An Athlete's Guide to Baseball Glove Sizes
Is Every Baseball Glove The Same?
Not all baseball gloves are the same size. Glove sizes and shapes will vary depending on a player's age and position.
As a general rule, infielders use smaller gloves than outfielders for a couple of reasons.
First, infielders need to get the ball out of their glove quickly. A fraction of a second can be the difference between a runner being called safe or out, so infielders need to be able to transfer the ball from their glove to their throwing hand lightning-fast. A smaller design helps, as it reduces the chance the ball will get "lost" inside the glove.
Infielders' gloves also tend to be thinner and lighter, allowing for more nimble hand movements. This is an advantage, because infielders have less time to react to hard-hit balls than outfielders.
Outfielders' gloves are typically larger and heavier than infielders' gloves. This makes it more difficult to get the ball out quickly, but the larger design gives them a bigger target to catch with. When it comes to robbing a batter of a home run or making a diving catch on a sinking liner, a larger glove gives the outfielder more surface area to receive the ball.
The two exceptions to these standards are first baseman gloves and catchers' mitts. First baseman gloves (often called "mitts" because they lack individual fingers) are larger than typical infielder glove and have a deeper pocket. This is an advantage for first basemen since they often have to scoop balls out of the dirt. It also gives the other infielders a larger target to throw to. Since first basemen don't have to make quick transfers as often as, say, a shortstop, this design works well.
Catchers' mitts are used exclusively by the catcher. They're heavily padded and have a unique wide shape that helps guide balls into the pocket. A catcher's number one job is to keep the ball in front of himself, making this design advantageous.
Is There a Limit on How Large a Baseball Glove Can Be?
Yes. Although lower levels of baseball might lack explicit rules regarding glove sizes, many high school athletic associations promulgate them. And the NCAA and the MLB have strict glove size limits.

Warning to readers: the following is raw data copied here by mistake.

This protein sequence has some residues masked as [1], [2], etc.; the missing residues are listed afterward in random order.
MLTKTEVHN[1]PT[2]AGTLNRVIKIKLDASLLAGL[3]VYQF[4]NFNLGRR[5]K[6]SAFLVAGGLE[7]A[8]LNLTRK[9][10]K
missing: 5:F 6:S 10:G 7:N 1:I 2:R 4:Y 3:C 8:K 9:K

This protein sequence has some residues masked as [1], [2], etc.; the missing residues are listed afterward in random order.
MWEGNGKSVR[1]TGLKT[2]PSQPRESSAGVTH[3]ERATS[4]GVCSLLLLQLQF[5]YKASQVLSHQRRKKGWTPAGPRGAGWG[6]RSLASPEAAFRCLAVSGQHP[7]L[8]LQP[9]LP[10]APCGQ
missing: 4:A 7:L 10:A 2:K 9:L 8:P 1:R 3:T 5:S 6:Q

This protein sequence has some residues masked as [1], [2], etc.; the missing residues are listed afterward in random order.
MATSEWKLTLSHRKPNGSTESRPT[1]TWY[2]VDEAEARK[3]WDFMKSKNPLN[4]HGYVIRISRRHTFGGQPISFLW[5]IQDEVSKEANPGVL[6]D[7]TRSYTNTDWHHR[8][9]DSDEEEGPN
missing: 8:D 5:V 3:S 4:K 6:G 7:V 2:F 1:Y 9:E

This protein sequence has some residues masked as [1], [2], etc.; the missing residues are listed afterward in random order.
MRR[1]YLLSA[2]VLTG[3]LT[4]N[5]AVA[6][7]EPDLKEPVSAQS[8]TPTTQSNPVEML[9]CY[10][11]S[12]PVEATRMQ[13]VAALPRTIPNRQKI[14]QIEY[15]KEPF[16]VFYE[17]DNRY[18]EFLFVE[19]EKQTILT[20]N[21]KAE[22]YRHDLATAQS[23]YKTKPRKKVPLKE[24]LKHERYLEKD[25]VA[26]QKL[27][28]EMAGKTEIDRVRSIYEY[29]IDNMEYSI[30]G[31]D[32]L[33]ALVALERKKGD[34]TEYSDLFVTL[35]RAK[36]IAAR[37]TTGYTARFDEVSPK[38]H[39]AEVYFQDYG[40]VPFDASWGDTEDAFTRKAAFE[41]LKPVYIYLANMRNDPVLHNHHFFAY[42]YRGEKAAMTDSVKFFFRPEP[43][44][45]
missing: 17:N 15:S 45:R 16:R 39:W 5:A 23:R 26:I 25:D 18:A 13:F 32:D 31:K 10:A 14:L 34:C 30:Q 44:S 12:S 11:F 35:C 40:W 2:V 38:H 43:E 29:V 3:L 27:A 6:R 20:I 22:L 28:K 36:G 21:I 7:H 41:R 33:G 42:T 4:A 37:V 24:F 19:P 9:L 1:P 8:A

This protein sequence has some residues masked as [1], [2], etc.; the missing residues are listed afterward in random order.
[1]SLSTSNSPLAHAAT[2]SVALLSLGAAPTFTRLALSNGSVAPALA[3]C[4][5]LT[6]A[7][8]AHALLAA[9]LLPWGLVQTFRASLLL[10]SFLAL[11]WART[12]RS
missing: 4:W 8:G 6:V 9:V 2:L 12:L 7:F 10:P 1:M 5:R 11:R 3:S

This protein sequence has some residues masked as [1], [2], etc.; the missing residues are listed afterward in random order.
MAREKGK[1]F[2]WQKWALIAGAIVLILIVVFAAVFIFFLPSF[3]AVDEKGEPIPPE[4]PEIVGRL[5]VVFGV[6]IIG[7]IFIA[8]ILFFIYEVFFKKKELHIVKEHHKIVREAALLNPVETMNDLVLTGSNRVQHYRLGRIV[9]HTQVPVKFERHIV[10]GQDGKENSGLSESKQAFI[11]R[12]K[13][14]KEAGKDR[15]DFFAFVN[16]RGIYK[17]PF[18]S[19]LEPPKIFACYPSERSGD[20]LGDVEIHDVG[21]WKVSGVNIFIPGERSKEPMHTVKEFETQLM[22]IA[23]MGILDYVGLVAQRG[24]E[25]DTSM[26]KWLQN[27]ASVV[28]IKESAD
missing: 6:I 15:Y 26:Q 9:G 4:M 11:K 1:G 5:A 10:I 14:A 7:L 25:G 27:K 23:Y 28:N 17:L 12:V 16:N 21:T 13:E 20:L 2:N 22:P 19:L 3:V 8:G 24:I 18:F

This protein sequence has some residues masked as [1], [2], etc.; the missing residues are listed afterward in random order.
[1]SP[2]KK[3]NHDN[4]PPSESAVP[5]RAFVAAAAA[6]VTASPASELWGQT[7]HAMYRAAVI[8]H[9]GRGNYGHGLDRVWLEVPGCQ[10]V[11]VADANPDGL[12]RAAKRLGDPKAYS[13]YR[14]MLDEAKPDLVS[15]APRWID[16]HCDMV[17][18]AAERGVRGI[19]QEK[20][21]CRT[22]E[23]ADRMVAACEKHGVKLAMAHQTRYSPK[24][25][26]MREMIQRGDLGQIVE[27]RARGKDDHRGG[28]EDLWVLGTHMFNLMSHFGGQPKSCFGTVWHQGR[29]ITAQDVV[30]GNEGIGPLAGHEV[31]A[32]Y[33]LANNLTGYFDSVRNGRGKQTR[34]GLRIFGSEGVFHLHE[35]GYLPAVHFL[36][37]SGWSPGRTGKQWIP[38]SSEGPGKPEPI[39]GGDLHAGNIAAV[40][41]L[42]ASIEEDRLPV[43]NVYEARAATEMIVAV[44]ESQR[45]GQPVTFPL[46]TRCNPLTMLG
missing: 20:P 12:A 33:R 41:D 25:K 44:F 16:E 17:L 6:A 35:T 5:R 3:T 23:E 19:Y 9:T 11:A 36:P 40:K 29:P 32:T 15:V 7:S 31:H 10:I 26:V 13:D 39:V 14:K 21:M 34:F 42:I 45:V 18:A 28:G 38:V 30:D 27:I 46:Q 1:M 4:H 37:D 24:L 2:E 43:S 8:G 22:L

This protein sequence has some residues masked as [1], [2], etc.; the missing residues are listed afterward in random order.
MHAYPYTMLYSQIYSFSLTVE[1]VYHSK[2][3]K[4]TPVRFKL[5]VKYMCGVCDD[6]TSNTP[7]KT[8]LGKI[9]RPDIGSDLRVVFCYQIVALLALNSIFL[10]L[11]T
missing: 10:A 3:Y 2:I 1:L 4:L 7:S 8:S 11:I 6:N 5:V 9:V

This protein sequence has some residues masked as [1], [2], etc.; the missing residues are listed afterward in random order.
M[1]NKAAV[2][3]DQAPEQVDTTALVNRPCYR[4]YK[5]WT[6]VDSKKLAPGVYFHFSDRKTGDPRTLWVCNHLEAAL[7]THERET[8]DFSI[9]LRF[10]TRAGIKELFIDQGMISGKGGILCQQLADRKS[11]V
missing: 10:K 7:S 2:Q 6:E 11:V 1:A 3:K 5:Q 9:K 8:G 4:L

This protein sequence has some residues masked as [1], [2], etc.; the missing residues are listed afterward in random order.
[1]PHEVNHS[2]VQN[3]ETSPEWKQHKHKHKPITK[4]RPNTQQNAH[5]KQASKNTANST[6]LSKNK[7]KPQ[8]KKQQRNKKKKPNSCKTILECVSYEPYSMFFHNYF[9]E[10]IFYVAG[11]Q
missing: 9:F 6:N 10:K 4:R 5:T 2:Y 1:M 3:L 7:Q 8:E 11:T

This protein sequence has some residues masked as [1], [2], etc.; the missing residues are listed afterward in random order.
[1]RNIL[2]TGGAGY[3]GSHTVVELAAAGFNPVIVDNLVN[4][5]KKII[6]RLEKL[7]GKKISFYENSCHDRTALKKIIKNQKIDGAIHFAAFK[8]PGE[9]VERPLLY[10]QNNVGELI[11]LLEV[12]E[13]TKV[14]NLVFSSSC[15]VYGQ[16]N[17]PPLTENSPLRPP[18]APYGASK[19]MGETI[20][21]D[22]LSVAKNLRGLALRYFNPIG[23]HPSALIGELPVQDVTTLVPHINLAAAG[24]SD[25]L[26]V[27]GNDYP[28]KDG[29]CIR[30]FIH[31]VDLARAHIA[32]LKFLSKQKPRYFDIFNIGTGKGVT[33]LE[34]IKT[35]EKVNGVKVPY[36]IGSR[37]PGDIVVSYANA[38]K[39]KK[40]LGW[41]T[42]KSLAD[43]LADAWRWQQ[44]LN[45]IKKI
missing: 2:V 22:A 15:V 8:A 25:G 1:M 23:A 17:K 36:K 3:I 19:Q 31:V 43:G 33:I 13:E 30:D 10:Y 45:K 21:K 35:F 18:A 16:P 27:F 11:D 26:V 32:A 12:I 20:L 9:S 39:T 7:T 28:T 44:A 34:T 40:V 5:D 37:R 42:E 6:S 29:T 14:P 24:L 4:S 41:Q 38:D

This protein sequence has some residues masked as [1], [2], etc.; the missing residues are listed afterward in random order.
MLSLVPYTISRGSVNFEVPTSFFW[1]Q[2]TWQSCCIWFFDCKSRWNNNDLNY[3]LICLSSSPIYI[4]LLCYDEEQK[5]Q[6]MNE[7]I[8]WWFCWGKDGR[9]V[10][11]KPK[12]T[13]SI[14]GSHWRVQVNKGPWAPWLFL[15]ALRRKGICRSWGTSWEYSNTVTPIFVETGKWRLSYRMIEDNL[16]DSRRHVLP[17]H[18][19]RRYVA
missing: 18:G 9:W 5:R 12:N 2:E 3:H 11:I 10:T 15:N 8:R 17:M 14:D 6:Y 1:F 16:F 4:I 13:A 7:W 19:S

Here are the NCAA rules, which many high school athletic associations also adhere to:
- The catcher may wear a glove or mitt of any dimension
- Every player except the catcher is restricted to the use of a glove that is no more than 13 inches long or 8 inches wide
Here are the MLB rules:
- The catcher may wear a mitt no more than 38 inches in circumference or 15.5 inches from top to bottom
- The first baseman's mitt must be no more than 13 inches long or 8 inches wide
- Every player except the catcher and the first baseman are restricted to the use of a glove that is no more than 13 inches long or 7.75 inches wide
How is Baseball Glove Size Measured?
Glove size measuring procedures vary slightly between college and the pros.
Here are the MLB rules:
For fielders' gloves, the length of the glove is measured from the bottom edge of the heel pocket up through the ball pocket to the tip of the longest of any of the four fingers. The width of the glove is measured from the inside seam at the base of the first finger along the base of the other fingers to the outside edge of the little finger of the glove.
Catchers' mitts are measured around the outside of the mitt and include all lacing and any leather band or facing attached to the outer edge. The space between the thumb section and the finger section of the mitt shall not exceed six inches at the top of the mitt and four inches at the base of the thumb crotch.
Here are the NCAA rules:
The length measurement of any glove shall be from the bottom edge or heel straight up across the palm. Fielders' gloves are measured in width from the base of the inside seam of the first finger to the outside edge of the little finger. First baseman mitts are measured in width from the center of the base section between the thumb and first finger to the outside edge of the little finger.
Since NCAA rules allow catchers to wear a mitt of any dimension, there's no standard for measurement.
What Size Glove is Right For Me?
That's a tough question. The answer depends on your age, position and the rules of the league in which you currently compete (or will compete). This chart, based on info from Rawlings (the most popular brand of glove in the MLB according to WhatProsWear.com), is a good place to start:
Talking to a knowledgeable salesperson can be a great way to find the perfect glove for you.